by KATE BUTLER.
Before my daughter (now 2 months old) was born, my partner and I read everything we could get our hands on so that we would know what to expect before, at and after the birth… what we needed to do in taking our baby home, how to care for and provide for our child. We wanted to be informed and ‘ready’ for anything.
Now, two months later, baby daughter in arms (or baby capsule actually) I have just talked with a good friend who (sadly for her) mentioned the importance of the first 5 years – and something called brain research.
I am afraid I lost it at this point and confess to be slightly disappointed that I hadn’t heard about this ‘big idea’ before…. Our baby was a long awaited and much anticipated addition to our relationship– we officially became a family! Now, having experienced what it means to not sleep at night, become knowledgeable about nappy brands and be able to have in depth conversations about the pros and cons of purchasing said brands– there is ‘another thing to worry about on the horizon.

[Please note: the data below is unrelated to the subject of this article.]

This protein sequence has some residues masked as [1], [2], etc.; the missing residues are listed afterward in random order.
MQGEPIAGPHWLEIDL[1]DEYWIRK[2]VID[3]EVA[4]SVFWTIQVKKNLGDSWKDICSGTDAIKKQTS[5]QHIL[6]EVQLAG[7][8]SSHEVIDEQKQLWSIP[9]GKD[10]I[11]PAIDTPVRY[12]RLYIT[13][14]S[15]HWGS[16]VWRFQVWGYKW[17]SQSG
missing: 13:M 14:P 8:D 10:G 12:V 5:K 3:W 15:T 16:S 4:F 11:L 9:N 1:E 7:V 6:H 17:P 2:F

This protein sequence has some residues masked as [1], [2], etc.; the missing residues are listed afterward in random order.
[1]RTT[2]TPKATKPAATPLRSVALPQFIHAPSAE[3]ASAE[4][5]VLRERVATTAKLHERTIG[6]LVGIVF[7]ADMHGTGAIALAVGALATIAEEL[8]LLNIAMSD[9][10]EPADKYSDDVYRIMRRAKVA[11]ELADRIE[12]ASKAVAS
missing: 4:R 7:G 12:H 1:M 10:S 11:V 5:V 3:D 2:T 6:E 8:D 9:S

Another cup of coffee and some reassurance along the way and I felt slightly more positive. OK, onwards and upwards I say. So my partner will just have to start a new research plan – finding out what this brain research is all about. We will not be stopped in our goal of conquering all barriers to our goal of being good parents.
Much to my surprise, delight and every other good word I can think of…the early stimulation talked about in the brain research does NOT mean early academic pressure. It refers instead to the learning that happens when children engage in rich play with people who matter to them (of which I am one – the parent, the extended family and others with a lot of contact with her).
Delving deeper –my curiousity piqued…. so what does rich play look like?
It is about ‘sensory stimulation’ (being rocked and sung to; playing with water and natural materials (including mud and sand); listening, tasting, hearing, and smelling different items…. In fact, play holds all the early stimulation that a child needs to develop holistically (that is children’s physical, social, and thinking capacities, including language development).